Hi Marc,

Quote:
People would love to be able to allay their fears regarding real violence. It is easy to practice Aikido and pretend that you have been able to reconcile violence through greater love and harmony, without ever having to really do so. It is the easiest and most convenient delusion available to achieve while you pretend that you are actually doing Aikido.
But this was how Aikido was offered to the general public by the "establishment".

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Old 02-29-2012, 12:30 PM   #43
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Re: How to be non-competitive in a competitive world

Thanks for the comments Marc.

I do want to point out and be clear that I do not believe that in order to study budo that you must become some super destructive bad ass ninja, navy seal type. That is really not the point.

The point is that in your practice you must study the true nature and really understand what you are doing and practicing and be true to the simple reality of what it is that you are doing.

Of course, we can also explore the "room" and expanded possibilities that come with experience and training as well, and in that certainly we can learn to find ourselves.

I also want to be clear that I really believe that the journey is about SELF and not about the world. Budo is about YOU...not about emulating the love and peace stuff and trying to convert people and win them over, and preaching to them.

If you take care of self...you can take care of the world, one person at a time.

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Old 02-29-2012, 12:41 PM   #44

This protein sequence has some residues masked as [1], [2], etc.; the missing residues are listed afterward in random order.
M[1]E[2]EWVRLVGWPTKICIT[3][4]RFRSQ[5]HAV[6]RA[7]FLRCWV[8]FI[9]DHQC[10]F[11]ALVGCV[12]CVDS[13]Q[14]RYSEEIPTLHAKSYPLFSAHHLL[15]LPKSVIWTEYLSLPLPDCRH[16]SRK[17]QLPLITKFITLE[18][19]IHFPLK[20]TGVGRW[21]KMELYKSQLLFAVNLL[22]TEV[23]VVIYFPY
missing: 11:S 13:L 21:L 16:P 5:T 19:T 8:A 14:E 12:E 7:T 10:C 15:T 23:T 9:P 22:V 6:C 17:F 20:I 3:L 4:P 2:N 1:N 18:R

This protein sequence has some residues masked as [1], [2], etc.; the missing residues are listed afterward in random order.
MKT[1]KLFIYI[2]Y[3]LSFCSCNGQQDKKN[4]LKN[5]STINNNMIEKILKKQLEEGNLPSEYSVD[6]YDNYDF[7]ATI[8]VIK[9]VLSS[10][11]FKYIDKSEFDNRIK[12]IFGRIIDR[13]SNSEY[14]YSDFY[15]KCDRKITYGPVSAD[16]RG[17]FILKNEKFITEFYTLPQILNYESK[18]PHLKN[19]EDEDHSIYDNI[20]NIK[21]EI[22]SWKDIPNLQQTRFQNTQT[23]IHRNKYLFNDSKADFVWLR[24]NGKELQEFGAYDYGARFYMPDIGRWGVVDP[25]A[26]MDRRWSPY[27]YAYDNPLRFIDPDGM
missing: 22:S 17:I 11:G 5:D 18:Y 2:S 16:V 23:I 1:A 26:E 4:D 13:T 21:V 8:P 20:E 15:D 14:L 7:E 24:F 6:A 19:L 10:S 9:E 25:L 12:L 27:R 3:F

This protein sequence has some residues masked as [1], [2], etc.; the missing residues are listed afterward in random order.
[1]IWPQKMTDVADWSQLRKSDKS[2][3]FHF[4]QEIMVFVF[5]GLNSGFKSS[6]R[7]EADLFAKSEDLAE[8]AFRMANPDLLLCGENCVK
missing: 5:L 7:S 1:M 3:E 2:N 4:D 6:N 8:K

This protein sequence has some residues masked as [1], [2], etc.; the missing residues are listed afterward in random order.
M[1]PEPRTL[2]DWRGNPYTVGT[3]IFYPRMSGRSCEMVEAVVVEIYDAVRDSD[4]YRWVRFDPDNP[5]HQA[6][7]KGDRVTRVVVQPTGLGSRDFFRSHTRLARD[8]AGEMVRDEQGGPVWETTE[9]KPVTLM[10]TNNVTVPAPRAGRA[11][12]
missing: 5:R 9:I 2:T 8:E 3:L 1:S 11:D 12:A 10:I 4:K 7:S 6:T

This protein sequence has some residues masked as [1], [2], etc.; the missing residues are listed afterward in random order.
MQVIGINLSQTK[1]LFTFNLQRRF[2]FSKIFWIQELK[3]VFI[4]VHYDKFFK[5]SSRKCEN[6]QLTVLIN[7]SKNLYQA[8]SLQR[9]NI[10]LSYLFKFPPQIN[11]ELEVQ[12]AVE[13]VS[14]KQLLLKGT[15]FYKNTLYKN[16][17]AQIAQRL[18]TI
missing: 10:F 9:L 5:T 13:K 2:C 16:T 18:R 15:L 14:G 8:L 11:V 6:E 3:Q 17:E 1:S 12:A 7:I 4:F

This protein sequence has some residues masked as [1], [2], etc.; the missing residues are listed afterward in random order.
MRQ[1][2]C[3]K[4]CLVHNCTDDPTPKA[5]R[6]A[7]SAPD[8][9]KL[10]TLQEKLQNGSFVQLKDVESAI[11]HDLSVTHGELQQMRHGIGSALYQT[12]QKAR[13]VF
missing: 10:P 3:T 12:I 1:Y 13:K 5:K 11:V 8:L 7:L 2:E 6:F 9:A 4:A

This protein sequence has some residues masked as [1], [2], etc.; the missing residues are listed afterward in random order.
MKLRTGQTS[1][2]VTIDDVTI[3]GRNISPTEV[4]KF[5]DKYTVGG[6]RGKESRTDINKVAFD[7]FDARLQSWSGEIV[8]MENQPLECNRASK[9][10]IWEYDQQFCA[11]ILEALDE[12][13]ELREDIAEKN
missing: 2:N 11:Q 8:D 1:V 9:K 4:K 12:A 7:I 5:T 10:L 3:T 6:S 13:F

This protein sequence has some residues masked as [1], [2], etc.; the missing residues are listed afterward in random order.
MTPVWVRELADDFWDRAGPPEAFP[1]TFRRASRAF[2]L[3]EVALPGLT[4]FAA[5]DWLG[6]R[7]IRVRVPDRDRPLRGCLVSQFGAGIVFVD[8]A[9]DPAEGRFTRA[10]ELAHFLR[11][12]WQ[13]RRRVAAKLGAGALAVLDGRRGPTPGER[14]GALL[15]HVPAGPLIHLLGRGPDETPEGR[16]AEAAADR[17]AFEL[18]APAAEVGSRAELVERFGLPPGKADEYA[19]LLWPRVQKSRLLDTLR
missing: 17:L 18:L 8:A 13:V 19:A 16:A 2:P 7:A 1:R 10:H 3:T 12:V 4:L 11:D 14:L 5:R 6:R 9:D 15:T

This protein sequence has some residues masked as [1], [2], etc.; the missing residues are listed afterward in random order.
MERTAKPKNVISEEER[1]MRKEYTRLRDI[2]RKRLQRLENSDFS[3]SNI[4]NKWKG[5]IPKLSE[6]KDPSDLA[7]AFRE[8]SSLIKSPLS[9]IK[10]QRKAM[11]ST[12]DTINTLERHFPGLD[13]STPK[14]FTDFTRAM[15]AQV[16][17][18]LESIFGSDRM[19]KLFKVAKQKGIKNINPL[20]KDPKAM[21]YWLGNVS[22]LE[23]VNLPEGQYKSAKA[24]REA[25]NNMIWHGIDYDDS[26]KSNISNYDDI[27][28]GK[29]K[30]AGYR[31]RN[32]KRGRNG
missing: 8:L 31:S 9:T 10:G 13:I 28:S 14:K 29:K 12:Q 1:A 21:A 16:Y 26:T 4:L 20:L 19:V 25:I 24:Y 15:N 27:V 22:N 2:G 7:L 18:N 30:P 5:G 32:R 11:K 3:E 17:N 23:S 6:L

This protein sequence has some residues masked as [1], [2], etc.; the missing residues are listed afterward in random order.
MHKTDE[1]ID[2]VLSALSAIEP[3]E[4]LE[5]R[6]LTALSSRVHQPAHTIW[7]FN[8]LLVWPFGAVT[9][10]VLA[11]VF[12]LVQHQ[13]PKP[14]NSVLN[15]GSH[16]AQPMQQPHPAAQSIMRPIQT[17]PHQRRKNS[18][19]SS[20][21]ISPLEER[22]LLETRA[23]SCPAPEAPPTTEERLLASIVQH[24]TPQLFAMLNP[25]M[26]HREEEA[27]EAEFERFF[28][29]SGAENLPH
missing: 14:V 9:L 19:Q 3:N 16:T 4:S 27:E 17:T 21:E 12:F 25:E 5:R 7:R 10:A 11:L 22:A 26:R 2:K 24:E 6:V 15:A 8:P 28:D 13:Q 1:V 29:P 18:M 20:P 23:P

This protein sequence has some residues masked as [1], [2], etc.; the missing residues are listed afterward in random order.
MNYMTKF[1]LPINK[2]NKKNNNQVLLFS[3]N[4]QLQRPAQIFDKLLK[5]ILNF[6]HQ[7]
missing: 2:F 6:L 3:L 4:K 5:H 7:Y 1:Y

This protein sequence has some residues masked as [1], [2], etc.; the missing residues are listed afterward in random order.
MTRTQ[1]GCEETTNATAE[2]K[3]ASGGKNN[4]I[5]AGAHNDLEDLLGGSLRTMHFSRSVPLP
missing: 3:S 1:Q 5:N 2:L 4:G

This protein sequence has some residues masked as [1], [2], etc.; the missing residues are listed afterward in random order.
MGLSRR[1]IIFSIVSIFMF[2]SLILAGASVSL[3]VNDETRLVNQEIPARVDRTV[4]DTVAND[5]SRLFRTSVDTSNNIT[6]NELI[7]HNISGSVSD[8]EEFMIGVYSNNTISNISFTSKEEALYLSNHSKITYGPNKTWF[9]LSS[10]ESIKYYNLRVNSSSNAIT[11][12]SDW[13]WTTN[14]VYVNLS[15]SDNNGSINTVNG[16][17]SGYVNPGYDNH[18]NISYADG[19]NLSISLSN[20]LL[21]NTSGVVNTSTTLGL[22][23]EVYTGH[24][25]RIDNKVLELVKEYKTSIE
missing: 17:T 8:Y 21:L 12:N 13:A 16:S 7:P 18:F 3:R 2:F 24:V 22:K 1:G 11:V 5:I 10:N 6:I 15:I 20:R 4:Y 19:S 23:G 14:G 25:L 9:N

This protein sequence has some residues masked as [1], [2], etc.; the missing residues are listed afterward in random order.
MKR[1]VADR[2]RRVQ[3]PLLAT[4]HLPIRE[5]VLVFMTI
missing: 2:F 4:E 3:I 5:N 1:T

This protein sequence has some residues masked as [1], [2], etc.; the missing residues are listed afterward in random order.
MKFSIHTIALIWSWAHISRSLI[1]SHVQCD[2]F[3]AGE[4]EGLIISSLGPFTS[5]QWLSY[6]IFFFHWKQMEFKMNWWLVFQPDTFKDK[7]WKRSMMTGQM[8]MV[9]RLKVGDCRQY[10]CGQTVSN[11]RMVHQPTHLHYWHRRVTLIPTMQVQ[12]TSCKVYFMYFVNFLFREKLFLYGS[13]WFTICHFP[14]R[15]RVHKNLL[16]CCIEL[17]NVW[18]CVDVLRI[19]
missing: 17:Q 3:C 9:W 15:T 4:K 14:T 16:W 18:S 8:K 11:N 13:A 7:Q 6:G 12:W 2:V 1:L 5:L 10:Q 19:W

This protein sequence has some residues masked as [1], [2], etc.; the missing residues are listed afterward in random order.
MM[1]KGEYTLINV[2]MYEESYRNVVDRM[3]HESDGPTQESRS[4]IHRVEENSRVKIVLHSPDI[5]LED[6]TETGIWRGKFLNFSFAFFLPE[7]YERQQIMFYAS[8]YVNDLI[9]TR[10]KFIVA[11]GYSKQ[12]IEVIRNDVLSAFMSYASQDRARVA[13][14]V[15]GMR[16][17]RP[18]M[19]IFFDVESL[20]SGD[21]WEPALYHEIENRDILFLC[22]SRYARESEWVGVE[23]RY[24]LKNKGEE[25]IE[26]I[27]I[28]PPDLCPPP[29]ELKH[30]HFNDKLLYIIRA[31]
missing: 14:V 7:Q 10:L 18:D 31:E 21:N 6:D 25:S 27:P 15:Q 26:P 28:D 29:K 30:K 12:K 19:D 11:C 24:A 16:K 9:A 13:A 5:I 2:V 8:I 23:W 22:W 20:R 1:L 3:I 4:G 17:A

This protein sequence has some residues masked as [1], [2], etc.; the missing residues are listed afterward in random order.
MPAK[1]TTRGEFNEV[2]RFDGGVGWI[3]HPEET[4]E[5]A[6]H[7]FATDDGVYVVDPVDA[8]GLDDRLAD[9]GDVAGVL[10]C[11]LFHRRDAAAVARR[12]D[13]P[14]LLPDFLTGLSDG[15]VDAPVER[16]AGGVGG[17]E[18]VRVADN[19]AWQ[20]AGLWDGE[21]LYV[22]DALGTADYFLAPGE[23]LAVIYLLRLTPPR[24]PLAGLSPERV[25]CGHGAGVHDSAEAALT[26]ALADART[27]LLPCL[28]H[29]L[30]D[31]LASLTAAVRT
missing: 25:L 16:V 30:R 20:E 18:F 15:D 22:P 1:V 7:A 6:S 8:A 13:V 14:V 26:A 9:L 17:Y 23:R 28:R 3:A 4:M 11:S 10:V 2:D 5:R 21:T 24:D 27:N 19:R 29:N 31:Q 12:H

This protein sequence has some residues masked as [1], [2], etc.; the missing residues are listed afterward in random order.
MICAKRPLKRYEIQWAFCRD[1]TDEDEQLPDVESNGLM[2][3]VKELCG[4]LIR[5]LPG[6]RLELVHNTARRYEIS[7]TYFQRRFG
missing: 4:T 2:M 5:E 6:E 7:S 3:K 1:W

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Re: How to be non-competitive in a competitive world

Quote:
Demetrio Cereijo wrote: View Post
Hi Marc,

But this was how Aikido was offered to the general public by the "establishment".
Was it really offered that way by everyone, or is it what people really wanted to hear?

I think the endstate and goals are aikido are noble, and the philosophical basis is just fine. No issues with peace and harmony from me!

However, what is up for debate and perspective are the means and ways. As I said before, most people I think interpret harmony as the whole peace and love thing. For me, I see it as the mid-point between all those things where we have....nothing, if you will.

I personally think once we understand that, we as budoka, are in a position to realize the fragile nature of staying on the right side of that mid-point in the love and peace spectrum.

I know in talking to my friends and teachers that are 6th Dans in ASU that studied as young men with Saotome Sensei...he was not easy on them and what they practiced was anything but soft and loving!